“Mommy, something smells bad.”
“No, it’s not a bad smell. I’ve put a pineapple casserole in the oven.”
“But something smells bad.”
“Please stop saying that. I’m baking my contribution to the Easter menu.”
“Tyler, something smells bad.”
“Tuck, I just asked you to stop saying that.”
“I wasn’t talking to you. I was telling Tyler.” A harmless observation, then.
I had baked Scalloped Pineapple, an Easter favorite from Robb’s side of the family. It’s the perfect dish to accompany an Easter ham. A sweet casserole of sugary, pineappley goodness.
I tripled the recipe, since we were joining a crowd for this holiday. The hostess in me can’t bear to bring ‘just enough.’ There has to be more to share and leave behind.
But in retrospect, it would have been smart to put the tripled recipe into two pans for baking. My casserole baking stone overfloweth. Onto the bottometh of the oveneth. A nice sugary glaze.
“Mommy? There’s smoke coming from the grill over the oven.”
Couple that statement with the beeping smoke alarm and the screeching siren of my new security system. A security system that alerts the fire department if there is a smoke-related emergency.
The boys ran around the house opening windows. My house became a mess of bath towels, as they had flailed them all about. I took the casserole out of the oven (no flames, just a hearty, thick smoke), and turned on fans to ventilate. I might have even huffed and puffed.
Still with the beeping and the screeching alarms.
All of this is new to me, this technology system that sets things in motion. I was busily trying to handle the situation, which is why I missed the call from the security system to ask me if everything was okay. I’m sure I thought, Whoever is calling me, you’re going to have to wait. Now is not a good time.
And when I didn’t answer, the security assumed fairly that everything was not okay. They didn’t call off the dogs. They sent them straight to us.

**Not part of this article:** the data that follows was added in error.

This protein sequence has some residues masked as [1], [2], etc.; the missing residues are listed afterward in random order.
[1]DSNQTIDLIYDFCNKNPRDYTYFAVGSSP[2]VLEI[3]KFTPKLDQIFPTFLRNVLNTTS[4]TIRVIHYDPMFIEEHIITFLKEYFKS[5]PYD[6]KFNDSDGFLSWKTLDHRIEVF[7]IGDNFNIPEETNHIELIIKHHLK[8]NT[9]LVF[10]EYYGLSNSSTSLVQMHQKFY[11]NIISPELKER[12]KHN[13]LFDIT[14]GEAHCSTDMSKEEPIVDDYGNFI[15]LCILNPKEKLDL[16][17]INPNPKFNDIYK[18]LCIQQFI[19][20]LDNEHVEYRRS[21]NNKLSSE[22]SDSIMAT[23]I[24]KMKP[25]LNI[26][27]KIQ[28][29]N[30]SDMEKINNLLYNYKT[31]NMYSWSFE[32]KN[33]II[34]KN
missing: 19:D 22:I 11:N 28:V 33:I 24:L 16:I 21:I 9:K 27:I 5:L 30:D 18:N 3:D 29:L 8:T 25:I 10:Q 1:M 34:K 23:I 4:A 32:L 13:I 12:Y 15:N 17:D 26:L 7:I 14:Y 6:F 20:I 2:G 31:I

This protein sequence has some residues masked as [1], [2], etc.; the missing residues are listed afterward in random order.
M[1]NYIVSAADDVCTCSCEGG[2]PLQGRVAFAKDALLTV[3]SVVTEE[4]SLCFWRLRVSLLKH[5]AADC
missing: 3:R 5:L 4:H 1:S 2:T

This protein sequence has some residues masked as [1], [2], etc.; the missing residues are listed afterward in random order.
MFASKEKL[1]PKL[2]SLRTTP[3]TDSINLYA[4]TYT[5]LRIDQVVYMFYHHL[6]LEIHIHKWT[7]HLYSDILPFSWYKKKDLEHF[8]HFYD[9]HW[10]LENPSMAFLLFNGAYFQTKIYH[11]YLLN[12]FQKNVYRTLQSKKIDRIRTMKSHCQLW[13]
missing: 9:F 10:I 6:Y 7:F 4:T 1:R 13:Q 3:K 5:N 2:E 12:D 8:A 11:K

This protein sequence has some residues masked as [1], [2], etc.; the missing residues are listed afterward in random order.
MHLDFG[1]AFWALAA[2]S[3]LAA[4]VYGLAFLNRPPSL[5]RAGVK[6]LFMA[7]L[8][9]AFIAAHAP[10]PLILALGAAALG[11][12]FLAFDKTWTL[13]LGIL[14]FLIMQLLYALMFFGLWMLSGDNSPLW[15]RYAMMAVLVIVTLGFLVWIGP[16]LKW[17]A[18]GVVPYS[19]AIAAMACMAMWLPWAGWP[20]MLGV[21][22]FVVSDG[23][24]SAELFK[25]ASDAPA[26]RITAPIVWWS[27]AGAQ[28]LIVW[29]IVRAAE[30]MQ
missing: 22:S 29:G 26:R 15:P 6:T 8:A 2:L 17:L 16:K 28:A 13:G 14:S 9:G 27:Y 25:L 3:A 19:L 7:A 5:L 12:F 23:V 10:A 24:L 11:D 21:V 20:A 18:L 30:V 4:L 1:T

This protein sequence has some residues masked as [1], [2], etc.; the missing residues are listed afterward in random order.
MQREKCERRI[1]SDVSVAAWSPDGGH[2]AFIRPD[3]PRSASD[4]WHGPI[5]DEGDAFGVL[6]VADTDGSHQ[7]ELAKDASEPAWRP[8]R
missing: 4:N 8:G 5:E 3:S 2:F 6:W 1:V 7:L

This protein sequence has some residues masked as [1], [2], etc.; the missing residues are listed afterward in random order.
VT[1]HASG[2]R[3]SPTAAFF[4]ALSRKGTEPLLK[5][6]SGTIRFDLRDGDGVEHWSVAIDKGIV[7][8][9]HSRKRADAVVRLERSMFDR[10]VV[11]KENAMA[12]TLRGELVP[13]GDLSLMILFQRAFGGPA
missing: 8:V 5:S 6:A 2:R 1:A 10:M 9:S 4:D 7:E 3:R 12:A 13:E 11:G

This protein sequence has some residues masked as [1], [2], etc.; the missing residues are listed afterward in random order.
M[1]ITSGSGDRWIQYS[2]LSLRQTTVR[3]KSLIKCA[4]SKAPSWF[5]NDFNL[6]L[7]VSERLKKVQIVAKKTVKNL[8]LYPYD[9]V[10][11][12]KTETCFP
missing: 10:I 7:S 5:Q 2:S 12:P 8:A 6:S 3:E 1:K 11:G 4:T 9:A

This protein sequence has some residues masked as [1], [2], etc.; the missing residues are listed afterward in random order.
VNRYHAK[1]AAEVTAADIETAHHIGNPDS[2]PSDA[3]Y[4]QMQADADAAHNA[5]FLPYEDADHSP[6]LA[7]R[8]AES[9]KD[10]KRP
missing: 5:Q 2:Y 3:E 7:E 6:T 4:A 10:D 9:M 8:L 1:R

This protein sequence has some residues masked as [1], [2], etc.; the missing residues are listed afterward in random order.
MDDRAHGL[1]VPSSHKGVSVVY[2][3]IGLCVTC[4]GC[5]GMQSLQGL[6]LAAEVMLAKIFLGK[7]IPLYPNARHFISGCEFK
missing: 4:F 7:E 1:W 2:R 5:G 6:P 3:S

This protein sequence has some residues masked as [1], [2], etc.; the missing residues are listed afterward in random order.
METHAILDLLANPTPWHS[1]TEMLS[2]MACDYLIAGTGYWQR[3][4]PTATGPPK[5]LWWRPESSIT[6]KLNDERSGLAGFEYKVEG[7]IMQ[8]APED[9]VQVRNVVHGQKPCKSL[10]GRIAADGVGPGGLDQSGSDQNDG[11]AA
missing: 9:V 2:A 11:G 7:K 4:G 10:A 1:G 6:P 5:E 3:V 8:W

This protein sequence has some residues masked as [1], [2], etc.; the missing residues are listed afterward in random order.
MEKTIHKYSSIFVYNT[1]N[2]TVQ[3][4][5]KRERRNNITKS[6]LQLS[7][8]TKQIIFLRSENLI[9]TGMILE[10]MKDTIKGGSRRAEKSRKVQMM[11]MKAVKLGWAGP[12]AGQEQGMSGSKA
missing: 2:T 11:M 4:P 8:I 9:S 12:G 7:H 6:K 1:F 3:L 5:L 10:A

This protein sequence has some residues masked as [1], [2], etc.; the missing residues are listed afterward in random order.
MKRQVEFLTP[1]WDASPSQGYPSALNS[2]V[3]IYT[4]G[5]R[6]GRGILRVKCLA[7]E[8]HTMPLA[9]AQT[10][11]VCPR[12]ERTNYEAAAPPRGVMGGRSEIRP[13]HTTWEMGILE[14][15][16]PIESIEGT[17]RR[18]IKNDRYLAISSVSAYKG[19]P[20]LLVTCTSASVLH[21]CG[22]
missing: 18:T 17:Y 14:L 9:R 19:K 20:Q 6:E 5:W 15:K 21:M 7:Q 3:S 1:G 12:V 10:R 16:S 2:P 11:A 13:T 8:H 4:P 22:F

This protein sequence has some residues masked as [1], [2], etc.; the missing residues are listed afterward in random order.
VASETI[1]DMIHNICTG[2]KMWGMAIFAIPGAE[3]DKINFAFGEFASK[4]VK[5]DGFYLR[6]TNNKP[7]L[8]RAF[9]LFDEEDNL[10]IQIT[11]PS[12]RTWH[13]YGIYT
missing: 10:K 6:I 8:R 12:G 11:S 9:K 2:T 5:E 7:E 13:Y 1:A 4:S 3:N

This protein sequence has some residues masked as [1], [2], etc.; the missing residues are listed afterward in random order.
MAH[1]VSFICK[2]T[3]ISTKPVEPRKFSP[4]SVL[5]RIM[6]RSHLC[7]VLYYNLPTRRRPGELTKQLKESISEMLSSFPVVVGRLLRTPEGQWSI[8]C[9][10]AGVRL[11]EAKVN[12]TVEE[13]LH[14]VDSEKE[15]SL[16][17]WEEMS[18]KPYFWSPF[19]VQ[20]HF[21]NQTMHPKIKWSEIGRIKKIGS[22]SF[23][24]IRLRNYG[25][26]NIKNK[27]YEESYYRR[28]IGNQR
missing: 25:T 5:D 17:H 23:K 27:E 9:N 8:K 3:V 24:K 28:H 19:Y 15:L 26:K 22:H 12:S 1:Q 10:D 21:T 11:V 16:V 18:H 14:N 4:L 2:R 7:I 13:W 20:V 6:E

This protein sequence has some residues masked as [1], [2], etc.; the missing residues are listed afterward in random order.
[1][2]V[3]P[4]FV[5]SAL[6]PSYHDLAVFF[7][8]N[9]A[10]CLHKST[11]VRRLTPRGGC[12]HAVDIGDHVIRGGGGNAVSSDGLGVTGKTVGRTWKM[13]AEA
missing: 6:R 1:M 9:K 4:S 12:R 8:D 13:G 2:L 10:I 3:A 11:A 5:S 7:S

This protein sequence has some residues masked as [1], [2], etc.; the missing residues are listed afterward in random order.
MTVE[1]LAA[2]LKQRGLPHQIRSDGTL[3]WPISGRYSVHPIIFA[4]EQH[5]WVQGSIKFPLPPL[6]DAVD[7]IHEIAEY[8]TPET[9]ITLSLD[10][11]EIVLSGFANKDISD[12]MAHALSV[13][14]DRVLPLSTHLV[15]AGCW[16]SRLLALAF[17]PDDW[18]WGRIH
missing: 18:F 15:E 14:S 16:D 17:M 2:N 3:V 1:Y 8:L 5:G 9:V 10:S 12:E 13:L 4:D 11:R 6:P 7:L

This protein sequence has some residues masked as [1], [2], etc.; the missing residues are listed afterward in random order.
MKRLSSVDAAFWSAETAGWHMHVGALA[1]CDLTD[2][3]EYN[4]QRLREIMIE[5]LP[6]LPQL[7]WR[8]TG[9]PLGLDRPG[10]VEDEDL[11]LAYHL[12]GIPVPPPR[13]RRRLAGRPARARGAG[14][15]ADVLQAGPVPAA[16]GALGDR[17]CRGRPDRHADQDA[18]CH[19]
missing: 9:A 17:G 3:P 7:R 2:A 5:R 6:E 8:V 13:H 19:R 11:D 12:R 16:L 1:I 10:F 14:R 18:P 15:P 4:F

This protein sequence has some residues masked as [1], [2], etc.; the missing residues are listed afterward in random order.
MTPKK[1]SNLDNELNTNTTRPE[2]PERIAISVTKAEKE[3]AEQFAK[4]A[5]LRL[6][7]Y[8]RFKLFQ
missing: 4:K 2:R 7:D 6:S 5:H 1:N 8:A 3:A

Meanwhile, solutions came to me one by one. I turned off the oven. I entered the security code to stop the screeching. I carried a bistro chair up the stairs so I could climb up and turn off the smoke alarm. Which seemed smarter than climbing the bookcase and cutting wires, all willy-nilly.
Just as the alarms quieted, I heard sirens.
“Please, God, be with the family who is dealing with an emergency on Easter morning. Please send that fire truck to someone else who really needs them, not to my house.” I said a few other words in my head.
No dice. All the hubbub was mine.
The fire truck pulled right up to my driveway. I met them in the yard, with a friendly smile and two thumbs up. “It’s okay, gentlemen. Just an unfortunate casserole situation.”
“What kind of casserole?”
“Well, that sounds delicious. Mind if we come in and make sure everything is okay?”
“Come right on in.”
They came in the front door in all their gear. Tucker greeted them and said, “My mom did it.”
The firemen checked out the scene, deemed us safe, and complimented me on being very settled in after less than three weeks of residence.
Yes, thank you. It was a team effort.
Just as the firemen pulled away (and this doesn’t happen subtly), a neighbor came rushing to my door. “I know this is a horrible time to introduce myself, but I’ve been wanting to meet you ever since you moved in, and I just hadn’t made it over here yet. But when I saw the fire trucks, I thought, oh no. She’s probably lost her Easter menu. So I wanted to see if you need to use my ovens or if you’d like to join us for our meal.”
Now see? That is thoughtfulness embodied. This neighborhood blows me away with their hospitality.
The casserole survived. It has been hereby renamed: Five Alarm Scalloped Pineapple.
And I have established my identity as the new girl in the neighborhood. You know, the one with the fire truck on Easter.